26 January 2010; 21 April 2011
Last Updated: 21 July 2012
The Enneagram: A Typology of Personality
Type Identification - Working With the Model
This page presents a detailed overview of the Enneagram, a typology of personality. Tools and techniques for identifying one's type or subtype are explored in some depth, including descriptor comparisons, triadic groupings,
selected online tests, MBTI and temperament and Tarot correlations with the nine ennea-types, and an exercise in cognitive mapping to help identify ennea-type or subtype dominance. References and resources are provided for further reading.
At once complex and profoundly simple, the Enneagram is an introspective tool, a psychodynamic model of nine types (Gk. ennea, nine), to which some
attribute great antiquity. Yet there exists no core text, no seminal work by which to establish that provenance. The fact that it may have been transmitted as oral tradition is difficult to establish. There is no doubt the typology is a recent adaptation of historical schemata
applied to the study of divine principles and universal laws. Historically, it does not seem to have been applied as a personal psychology.1 According to Mitchell Pacwa, S.J., Oscar Ichazo
"invented the enneagram of personality types in the 1960s", and Claudio Naranjo helped him "develop and disseminate it in America". Naranjo "contributed to the personality descriptions and correlated Freudian defense mechanisms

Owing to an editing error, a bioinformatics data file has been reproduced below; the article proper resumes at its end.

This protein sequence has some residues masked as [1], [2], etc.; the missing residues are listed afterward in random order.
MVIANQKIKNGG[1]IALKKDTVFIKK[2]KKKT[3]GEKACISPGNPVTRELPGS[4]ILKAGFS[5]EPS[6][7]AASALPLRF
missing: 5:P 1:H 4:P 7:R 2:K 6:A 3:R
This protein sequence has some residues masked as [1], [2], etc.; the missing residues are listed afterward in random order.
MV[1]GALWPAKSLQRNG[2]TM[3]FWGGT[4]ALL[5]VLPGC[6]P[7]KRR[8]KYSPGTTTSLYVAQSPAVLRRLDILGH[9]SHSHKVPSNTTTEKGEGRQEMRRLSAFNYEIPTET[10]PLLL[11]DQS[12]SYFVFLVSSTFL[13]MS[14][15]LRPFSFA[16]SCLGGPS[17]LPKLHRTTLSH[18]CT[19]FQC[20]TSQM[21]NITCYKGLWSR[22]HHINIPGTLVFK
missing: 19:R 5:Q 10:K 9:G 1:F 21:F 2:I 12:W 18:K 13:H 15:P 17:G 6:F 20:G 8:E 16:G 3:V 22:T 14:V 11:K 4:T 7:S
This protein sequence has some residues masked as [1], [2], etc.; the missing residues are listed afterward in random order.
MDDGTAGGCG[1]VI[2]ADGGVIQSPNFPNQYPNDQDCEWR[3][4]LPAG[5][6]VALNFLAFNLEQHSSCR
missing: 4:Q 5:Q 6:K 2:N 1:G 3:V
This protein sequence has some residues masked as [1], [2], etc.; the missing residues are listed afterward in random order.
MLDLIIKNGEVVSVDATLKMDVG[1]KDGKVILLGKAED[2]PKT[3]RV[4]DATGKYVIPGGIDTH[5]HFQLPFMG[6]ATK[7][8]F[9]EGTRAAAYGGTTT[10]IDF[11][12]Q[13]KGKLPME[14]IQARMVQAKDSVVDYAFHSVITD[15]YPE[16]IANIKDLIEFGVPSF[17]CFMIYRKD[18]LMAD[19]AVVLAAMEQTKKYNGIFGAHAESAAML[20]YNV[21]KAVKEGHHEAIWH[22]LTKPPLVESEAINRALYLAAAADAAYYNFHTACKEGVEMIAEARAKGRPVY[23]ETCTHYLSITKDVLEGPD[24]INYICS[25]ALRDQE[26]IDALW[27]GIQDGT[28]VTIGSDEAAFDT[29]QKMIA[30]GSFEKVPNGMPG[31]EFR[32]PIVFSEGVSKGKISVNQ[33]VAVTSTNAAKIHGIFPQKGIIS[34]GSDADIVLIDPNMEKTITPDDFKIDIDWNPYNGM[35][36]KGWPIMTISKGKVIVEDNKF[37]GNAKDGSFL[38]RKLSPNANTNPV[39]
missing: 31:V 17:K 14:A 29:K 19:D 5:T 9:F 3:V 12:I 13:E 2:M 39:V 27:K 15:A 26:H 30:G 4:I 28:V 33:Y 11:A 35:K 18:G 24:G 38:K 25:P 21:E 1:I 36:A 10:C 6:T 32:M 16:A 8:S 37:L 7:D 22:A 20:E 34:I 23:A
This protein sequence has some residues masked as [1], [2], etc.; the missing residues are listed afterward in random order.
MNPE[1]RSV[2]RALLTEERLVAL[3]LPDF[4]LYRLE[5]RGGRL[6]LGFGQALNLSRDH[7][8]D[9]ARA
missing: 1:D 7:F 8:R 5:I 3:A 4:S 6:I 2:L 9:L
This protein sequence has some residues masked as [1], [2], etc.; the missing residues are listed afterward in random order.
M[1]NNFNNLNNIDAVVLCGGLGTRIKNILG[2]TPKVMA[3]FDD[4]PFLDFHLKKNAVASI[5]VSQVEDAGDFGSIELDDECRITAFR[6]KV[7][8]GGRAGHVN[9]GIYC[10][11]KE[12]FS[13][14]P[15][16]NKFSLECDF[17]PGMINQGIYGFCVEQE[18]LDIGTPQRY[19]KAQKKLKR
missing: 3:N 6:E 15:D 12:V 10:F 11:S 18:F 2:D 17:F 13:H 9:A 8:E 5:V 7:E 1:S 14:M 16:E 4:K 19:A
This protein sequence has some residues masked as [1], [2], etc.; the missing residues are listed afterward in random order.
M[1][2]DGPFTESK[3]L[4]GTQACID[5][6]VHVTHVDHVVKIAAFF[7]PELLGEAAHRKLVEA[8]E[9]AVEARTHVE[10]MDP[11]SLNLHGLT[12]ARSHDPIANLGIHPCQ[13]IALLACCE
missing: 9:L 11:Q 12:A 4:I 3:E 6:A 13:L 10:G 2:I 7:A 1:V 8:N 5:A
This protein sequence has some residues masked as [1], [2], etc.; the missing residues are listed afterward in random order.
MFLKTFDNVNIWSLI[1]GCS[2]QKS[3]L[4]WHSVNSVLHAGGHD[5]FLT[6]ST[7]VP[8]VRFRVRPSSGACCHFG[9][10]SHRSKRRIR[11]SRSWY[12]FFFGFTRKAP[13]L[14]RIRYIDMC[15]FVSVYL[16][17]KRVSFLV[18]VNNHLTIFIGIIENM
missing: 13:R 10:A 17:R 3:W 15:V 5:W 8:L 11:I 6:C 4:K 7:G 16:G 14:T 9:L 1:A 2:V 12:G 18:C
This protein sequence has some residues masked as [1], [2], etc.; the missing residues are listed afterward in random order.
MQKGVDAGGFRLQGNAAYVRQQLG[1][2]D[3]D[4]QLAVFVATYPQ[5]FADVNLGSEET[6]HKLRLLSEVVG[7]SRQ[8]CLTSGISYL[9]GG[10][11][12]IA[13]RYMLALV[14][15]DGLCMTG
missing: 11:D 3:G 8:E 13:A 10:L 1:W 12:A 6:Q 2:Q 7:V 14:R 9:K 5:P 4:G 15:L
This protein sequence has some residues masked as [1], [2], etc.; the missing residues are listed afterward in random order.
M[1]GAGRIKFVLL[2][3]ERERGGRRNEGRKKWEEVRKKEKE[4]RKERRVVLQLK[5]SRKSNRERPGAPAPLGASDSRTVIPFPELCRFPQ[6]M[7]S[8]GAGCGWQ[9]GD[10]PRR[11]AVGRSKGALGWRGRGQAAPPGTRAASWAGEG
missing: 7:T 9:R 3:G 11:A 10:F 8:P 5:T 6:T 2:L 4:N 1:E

to each of the nine types", after which he taught the Enneagram at Esalen in 1970.2
The matter of provenance does not much concern me. Of relevance is whether the model has utility in my introspective and interpersonal work. Pacwa expresses criticism of the Enneagram on several important grounds, including the fact that there is no evidence only nine types exist,
nor that the correct nine have been identified. He questions the theory of personality upon which the model is predicated, namely, the idea that "everyone was born in their essence but chose an ego fixation around age three or four". In an effort to defend against parental fixations,
the child supposedly develops a neurotic habit that characterizes the Chief Feature of acquired personality. This neurotic habit obscures the child's essence, which is otherwise pure and unadulterated, evincing no conflicts of thought, emotion, or instinct.
Ennea-types are referred to by different names, sometimes simply by number. These are some of the variations:
- Perfectionist ... Reformer
- Helper ... Giver
- Performer ... Producer ... Achiever
- Tragic Romantic ... Individualist ... Connoisseur